The chipset diagram above shows the layout of the Intel DZ77GA-70K motherboard, showing sixteen PCIe lanes from the processor. The astute will note that only one PCIe lane is coming from the PCH to the PCI Express Switch, which powers the PCIe to PCI bridge (and thus PCI and IEEE1394a) and the PCIe 2.0 x1 ports. This would mean that users of the DZ77GA-70K may experience bandwidth limitations when PCI and PCIe x1 devices are used.

PCIe 3.0

We still have 16 PCIe lanes from the CPU, but with the new chipset these are fully and officially rated at PCIe 3.0 speeds if you have the GPUs to take advantage of this feature. This becomes more apparent in multi-GPU setups, where the 16 lanes are split between the slots. Typically, this will be in the form of x16 for single card, x8/x8 for dual GPU, and x8/x4/x4 at tri-GPU. Having an x4 PCIe 3.0 is equivalent to an x8 PCIe 2.0, but only if you have a card that can take advantage of PCIe 3.0.

Due to this feature with the CPUs, the chipsets will have to adhere to PCIe 3.0 compliance, to deal with the transfers and lane layout design. A novel addition that we will see on many of the high-end boards is a series of onboard chips to increase the number of available lanes. These are known as PCIe 3.0 PLX PXE chips, which increase the number of lanes on the motherboard from 16 to 32—all rated PCIe 3.0. This also raises the cost of the motherboard, perhaps as much as $10-$15, so it is worth thinking long and hard if you really need that tri-GPU setup.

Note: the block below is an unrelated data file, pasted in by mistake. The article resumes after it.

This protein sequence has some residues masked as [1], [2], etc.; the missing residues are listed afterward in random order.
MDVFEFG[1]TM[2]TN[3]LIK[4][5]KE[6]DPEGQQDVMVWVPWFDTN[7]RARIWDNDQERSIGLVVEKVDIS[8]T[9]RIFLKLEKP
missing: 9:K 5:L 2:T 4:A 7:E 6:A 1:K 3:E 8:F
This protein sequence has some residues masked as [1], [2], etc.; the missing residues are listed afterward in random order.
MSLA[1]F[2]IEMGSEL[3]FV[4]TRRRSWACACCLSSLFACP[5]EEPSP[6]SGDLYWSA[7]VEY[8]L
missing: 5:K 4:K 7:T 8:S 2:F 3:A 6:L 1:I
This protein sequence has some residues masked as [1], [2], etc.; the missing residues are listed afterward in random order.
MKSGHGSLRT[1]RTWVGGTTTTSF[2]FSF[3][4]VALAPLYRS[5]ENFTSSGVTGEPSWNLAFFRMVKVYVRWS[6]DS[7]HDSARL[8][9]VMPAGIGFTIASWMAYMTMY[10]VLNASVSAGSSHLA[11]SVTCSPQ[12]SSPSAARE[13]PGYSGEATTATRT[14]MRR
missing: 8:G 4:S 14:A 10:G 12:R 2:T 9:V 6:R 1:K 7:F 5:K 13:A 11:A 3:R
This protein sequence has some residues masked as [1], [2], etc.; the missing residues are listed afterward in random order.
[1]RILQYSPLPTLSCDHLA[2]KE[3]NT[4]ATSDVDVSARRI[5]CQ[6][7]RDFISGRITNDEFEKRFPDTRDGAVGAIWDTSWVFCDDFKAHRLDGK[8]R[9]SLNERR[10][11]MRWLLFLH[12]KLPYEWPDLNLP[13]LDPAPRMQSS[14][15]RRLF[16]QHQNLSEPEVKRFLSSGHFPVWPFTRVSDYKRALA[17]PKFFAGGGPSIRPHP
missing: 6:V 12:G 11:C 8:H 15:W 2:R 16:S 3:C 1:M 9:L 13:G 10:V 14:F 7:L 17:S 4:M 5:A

Native USB 3.0

The other long awaited addition found on Panther Point is the native implementation of USB 3.0 that comes directly from the chipset. The chipset will only provide two USB 3.0 headers, giving four ports total, either in the form of rear panel additions or an onboard header (this is at the discretion of the motherboard manufacturer). For many low-end boards, this eliminates the cost of a controller from the product. For high end SKUs that typically have 4-6+ USB 3.0 ports, while it does reduce the number of controllers by two, some PCB real estate will still be utilized by USB 3.0 controllers.

Memory Improvements

The Panther Point chipset comes with a few additional features that may be of benefit to some users. Partially derived from the processors themselves, the chipset now supports DDR3L thanks to its power gated DDR3 interface. This is a primary benefit for the lower end processor and chipset products (that is, all things mobile), but we will see if this moves its way into the mainstream or HTPC versions of Panther Point.